Environmental Biology of Fishes

, Volume 97, Issue 3, pp 277–283 | Cite as

Presettlement schooling behaviour of a priacanthid, the Purplespotted Bigeye Priacanthus tayenus (Priacanthidae: Teleostei)

  • Julia Santana-GarconEmail author
  • Jeffrey M. Leis
  • Stephen J. Newman
  • Euan S. Harvey


We report in situ behavioural observations of presettlement schooling in Priacanthus tayenus off Coral Bay, Western Australia collected using pelagic Baited Remote Underwater stereo-Video systems. Two groups of fish (8 and 9 individuals) were observed that aggregated into a single school. Mean total length was 24.1 mm (12.5–30.2 mm). The fish swam at a mean speed of 8.5 cm s−1 in a group spacing themselves more or less evenly at a distance of around one body length from the nearest neighbour within the school. P. tayenus appeared to be sometimes associated with juveniles of other species. The results presented here add to the limited, but growing body of literature on the schooling behaviour of the early pelagic stages of demersal fishes.


Pelagic juvenile reef fish Mid-water baited remote underwater stereo-video Demersal fish Ningaloo Reef Western Australia 



The authors would like to gratefully thank Wayne Starnes for his assistance with species identification and advice. We thank S. Bennett and S. Andrews for assistance with fieldwork and H. Twose for the illustration. JSG was supported by a Scholarship for International Research Fees, a University Postgraduate Award (International) from the University of Western Australia, a UWA Safety-Net Top-Up Scholarship and funding from the School of Plant Biology. This work was undertaken under the approval of UWA Animal Ethics (RA/3/100/1035) and Department of Environment and Conservation permit SF008486.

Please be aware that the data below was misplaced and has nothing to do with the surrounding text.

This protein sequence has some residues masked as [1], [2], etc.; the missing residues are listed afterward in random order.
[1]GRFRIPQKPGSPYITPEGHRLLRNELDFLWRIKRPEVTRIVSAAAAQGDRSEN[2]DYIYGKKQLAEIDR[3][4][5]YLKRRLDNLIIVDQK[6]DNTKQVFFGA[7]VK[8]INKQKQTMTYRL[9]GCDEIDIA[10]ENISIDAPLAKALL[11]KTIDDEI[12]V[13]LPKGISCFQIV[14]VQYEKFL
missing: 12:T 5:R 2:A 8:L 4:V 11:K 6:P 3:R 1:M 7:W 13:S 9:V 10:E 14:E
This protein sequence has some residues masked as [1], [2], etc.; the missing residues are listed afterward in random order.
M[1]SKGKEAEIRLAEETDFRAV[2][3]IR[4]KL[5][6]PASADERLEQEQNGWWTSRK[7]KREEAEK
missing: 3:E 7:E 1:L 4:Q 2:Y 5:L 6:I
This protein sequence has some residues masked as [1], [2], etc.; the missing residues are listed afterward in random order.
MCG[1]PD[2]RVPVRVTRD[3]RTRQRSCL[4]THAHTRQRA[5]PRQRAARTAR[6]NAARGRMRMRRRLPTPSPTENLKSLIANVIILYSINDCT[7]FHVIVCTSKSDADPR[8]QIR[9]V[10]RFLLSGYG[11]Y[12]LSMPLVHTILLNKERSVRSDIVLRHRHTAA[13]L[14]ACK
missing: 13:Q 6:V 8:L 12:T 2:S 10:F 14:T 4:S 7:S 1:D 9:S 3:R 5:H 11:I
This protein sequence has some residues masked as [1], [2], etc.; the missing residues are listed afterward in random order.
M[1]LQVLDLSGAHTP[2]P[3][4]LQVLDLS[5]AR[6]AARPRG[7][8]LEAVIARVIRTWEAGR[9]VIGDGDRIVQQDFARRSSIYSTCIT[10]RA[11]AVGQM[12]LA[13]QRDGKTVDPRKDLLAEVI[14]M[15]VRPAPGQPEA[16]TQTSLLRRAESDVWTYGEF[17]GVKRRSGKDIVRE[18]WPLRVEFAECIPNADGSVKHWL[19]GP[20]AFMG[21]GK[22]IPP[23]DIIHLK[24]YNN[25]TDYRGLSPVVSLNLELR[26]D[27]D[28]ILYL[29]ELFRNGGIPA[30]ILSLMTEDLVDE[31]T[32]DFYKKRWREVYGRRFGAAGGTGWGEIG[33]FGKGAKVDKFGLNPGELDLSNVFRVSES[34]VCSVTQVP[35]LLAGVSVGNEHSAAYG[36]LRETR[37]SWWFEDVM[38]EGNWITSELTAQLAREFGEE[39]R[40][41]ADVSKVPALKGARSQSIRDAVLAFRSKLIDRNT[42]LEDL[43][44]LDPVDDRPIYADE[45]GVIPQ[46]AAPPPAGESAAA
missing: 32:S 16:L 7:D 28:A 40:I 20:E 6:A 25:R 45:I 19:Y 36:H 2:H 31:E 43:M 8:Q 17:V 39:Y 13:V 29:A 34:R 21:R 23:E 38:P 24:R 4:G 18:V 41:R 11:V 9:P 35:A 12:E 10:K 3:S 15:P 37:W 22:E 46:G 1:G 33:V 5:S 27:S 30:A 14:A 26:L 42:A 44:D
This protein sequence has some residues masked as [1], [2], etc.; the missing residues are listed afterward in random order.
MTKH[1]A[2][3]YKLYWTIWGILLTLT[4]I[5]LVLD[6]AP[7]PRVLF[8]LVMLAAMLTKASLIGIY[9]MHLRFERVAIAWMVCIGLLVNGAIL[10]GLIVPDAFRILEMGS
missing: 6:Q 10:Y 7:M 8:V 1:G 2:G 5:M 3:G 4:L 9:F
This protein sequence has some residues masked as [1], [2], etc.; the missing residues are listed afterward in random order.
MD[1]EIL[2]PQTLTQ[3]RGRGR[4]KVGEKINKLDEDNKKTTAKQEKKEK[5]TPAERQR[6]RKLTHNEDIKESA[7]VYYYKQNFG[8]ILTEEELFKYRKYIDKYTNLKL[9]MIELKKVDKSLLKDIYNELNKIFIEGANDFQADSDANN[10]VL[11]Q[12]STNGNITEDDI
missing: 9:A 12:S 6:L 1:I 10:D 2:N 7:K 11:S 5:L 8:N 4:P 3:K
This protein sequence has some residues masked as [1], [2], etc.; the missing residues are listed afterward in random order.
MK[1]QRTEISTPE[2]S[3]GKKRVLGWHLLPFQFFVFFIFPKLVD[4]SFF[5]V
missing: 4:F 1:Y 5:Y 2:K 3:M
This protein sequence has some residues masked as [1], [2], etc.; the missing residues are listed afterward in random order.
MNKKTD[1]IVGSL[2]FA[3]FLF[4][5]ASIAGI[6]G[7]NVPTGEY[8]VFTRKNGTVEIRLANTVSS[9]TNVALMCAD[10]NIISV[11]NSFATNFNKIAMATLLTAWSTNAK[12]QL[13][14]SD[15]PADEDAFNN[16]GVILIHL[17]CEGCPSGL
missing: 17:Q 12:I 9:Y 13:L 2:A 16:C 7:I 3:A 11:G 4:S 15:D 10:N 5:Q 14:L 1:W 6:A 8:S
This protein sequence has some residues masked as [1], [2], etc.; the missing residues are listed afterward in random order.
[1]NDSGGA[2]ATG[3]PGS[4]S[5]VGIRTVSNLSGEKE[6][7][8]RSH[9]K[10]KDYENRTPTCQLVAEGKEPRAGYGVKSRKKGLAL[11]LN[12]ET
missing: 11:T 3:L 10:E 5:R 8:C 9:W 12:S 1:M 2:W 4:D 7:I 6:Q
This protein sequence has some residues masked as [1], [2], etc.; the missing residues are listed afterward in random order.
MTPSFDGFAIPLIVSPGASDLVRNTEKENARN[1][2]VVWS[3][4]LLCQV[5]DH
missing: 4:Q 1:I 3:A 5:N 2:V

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Copyright information

© Springer Science+Business Media Dordrecht 2013

Authors and Affiliations

  • Julia Santana-Garcon
    • 1
    Email author
  • Jeffrey M. Leis
    • 2
    • 3
  • Stephen J. Newman
    • 4
  • Euan S. Harvey
    • 1
  1. 1.The School of Plant Biology and UWA Oceans Institute (M470), Faculty of Natural and Agricultural SciencesThe University of Western AustraliaCrawleyAustralia
  2. 2.Department of IchthyologyAustralian MuseumSydneyAustralia
  3. 3.Institute for Marine and Antarctic StudiesUniversity of TasmaniaHobartAustralia
  4. 4.Western Australian Fisheries and Marine Research Laboratories, Department of FisheriesGovernment of Western AustraliaNorth BeachAustralia

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